Rebecca Woolf: This book really, it’s not unlike how it felt to start a blog about being a parent because what was happening and what I was writing about in those early years was the duality of being human, mother was the love I felt for my child, but also the want to run away sometimes. It was not unlike this book that I wrote. I’ve basically been writing the same story forever, which is that it’s complicated. It’s complicated being a mother. It’s complicated being a widow. And I think, again, going back to what influencer culture has become, this idea that you completely filter all the truth out of the story, and what do you have? You have nothing.

Rebecca Woolf: And for me, the reason I was able to love my kids the way I love them and to write about my kids, loving them the way I did, was also because I was writing about the things that drove me crazy about being a mother and the stuff that I wanted to get away from. People keep asking me, “What do your kids think of your book?” or “How are people receiving this?” And it’s, “This is always been the way that I’ve written about my life.”

Rebecca Woolf: I’ve always held space for all of the different conflicting feelings. And I think that’s why people have read my stuff for so long and why they still do and why I feel like I can write about these things. Because I’ve been doing it my whole life. Maybe not to this extent. I wrote this book for the same reason I started a blog. I did not know anybody who was going through what I was going through. I had no peers. And I read the parenting books, and I got all the What to Expect… All the things that whatever the early aughts parenting books were. Nothing was relatable to me. And after Hal died, I was reading books about being widows and obviously Year of Magical Thinking and all the different books that people were throwing at me. And none of them were relatable to me again.

Rebecca Woolf: And I was, okay, well I guess I got to write my own then. Because my experience was not the perfect, “Oh, I’m so glad to be a mother.” No, I didn’t want to be a mother. I got pregnant unexpectedly. I became widowed unexpectedly. Both of these situations were not planned. That doesn’t mean that I didn’t love my child. And he’s my life. That didn’t mean that I loved my husband at one point. I didn’t at the end. And these are not abnormal stories. These are very common situations.

Rebecca Woolf: And yet, we don’t hear from them or we don’t talk about them because it’s taboo to talk about something that no one else is talking about, which is why we have to keep talking about it. Because the more we talk about it and the more we normalize all the very real feelings that come with being a mother, that come with being a wife, then suddenly there’s no taboo and shame and guilt anymore. And I feel like, as a mommy blogger, that was always my intention, was how do you normalize an experience lovingly but honestly?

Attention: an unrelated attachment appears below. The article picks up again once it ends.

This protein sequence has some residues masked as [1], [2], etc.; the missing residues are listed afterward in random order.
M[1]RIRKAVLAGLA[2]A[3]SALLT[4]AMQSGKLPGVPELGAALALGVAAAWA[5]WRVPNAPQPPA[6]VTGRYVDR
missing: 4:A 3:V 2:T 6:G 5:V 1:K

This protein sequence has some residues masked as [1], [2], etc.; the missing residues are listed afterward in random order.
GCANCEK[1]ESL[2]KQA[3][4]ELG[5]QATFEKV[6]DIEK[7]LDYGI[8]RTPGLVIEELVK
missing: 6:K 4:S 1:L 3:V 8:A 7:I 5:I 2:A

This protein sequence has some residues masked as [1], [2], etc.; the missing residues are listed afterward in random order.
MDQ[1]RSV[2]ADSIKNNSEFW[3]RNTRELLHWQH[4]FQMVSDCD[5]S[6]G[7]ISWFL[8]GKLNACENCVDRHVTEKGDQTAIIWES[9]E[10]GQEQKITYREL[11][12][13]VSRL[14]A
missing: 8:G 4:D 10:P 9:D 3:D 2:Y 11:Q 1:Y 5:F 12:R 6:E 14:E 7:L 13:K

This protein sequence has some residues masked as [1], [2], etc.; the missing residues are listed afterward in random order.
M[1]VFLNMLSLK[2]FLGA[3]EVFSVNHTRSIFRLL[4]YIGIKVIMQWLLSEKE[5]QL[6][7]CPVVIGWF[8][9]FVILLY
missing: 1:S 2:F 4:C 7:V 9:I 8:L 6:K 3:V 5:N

Danielle Wiley: Yeah, because there’s so much that’s… it’s supposed to be so amazing and wonderful. And then you feel guilt that you’re like… I remember feeling like, who is this vampire sucking all the lifeblood out of me? Am I ever going to be myself again? And I’m so miserable. And all I was reading in these books was, “Enjoy this magical time” and “You should be so happy.” And when you’re not, where is there to go with it? It’s so helpful to people to read the truth, whether it’s motherhood or widowhood or whatever it is that they’re going through.

Rebecca Woolf: Totally. And women, especially women and mothers, there’s so much shame. Even in those early years, we had the mommy wars. And it was article after article after article, criticizing us for everything. Breastfeeding was wrong. Formula feeding was wrong. I remember I wrote an essay or a blog post or something about how my twins would not sleep on their backs. They would only sleep on their stomachs. And it became this thing where people were, “I’m calling CPS on you. You don’t deserve to be a mother. Your children are going to die, and you’re going to deserve it.” “Whoa, man.” And I remember people being, “Thank you so much for writing about that. Me too. My children can only sleep on their stomachs too.” Anyways, that was what was happening. It was, “Oh my God.” People were seriously coming for each other for the way they let their child sleep.